LASSUS Aurora lucis rutilat. Timor et tremor. Magnificat super Praeter rerum seriem. Magnificat super Aurora lucis rutilat. JOSQUIN DES PREZ Praeter rerum seriem. Huc me sydereo. O Virgo prudentissima. BRUMEL Missa Et ecce terraemotus: Gloria, Sanctus • Harry Christophers, Eamonn Dougan, dir; The Sixteen • CORO COR 16097 (61:07 Text and Translation) Read more />
Titled The Earth Resounds, this program is an inventive attempt to show relations among the works of three Franco-Flemish composers. Orlandus Lassus (c.1532–94) was influenced by Josquin des Prez (c.1455–1521) and Antoine Brumel (c.1460–c.1512), though the only direct link in the program is Lassus’s Magnificat on Brumel’s Marian motet Praeter rerum seriem (based on a popular chant). Another close link is the surviving copy of Brumel’s Mass, which Lassus used in his Munich chapel. The “audacious and arresting” works, as Harry Christophers puts it, were chosen because they are settings of texts dealing with “sublimity, mystery, pathos, or peril.” Oddly, none of these unique pieces can be dated or shown how they came to be written. They are mostly for larger forces, notably the 12-voice Mass of Brumel and the 10-voice motet Aurora lucis rutilat, on which Lassus based the other Magnificat heard here. It may be noted that both Aurora lucis rutilat and Et ecce terraemotus originate with chants for Easter. The program unfolds in a manner that exemplifies the connections (the headnote groups the pieces by composer for conciseness).
The performances are worthy of such an ingenious plan. The Brumel Mass has already been recorded complete three times by Paul Van Nevel (Fanfare 14: 4), Peter Phillips (16:2), and Dominique Visse (27:5). The first two used unaccompanied mixed voices like this one, while Visse used men with instrumental accompaniment. The last review sums up Brumel’s career but singles out the Phillips recording as the choice version. Christophers matches the interpretation of Phillips with a similar vocal complement. The Magnificat super Praeter rerum seriem was recorded at least once before, by Bruno Turner. The other Magnificat is on an obscure CD that has not come this way. Josquin’s Praeter rerum seriem is on a Tallis Scholars recording of Cipriano de Rore’s Mass based on it (18:1), while his other two motets are on the Orlando Consort collection recently reissued (34:1). The two Lassus motets are on a Lassus disc by Edward Higginbottom recently reissued on Brilliant in a boxed set of five discs. Hence everything in this program is familiar, so the effect is achieved by the links that are demonstrated and the elegance of the performances. I only regret that this was not issued on SACD, like many Coro discs. The Brumel Mass alone sounds so good that surround sound would certainly enhance it. Christophers explains the conducting credit as due to being incapacitated and unable to conduct “in the main,” so Eamonn Dougan, a bass who was designated associate conductor, conducted “under my direction,” as he puts it. Well done all around.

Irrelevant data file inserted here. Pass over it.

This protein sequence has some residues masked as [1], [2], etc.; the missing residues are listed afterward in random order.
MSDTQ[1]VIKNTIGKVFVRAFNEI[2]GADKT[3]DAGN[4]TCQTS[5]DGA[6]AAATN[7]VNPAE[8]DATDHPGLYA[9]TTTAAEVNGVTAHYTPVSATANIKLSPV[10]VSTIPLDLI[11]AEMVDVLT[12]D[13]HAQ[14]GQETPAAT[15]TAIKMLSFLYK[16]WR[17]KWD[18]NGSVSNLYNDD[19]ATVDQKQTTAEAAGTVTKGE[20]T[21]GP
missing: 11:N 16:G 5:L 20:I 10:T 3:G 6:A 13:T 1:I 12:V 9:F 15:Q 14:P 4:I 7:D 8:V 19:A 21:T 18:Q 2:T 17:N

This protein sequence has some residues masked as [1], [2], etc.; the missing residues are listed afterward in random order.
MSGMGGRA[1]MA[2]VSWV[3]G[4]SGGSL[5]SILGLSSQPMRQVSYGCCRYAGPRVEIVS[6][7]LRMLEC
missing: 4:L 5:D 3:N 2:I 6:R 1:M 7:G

The Earth Resounds, "No"August 31, 2012By M. Harrison (Moultrie, GA)See All My Reviews"At least on this disc, The Sixteen lack the performance aesthetic of the better early music groups. They sound too modern and indifferent to the distinctions among the composers covered. Its too "pretty" at the expense of mystery and focus, producing a generic, glossed over sound. I was disappointed."Report Abuse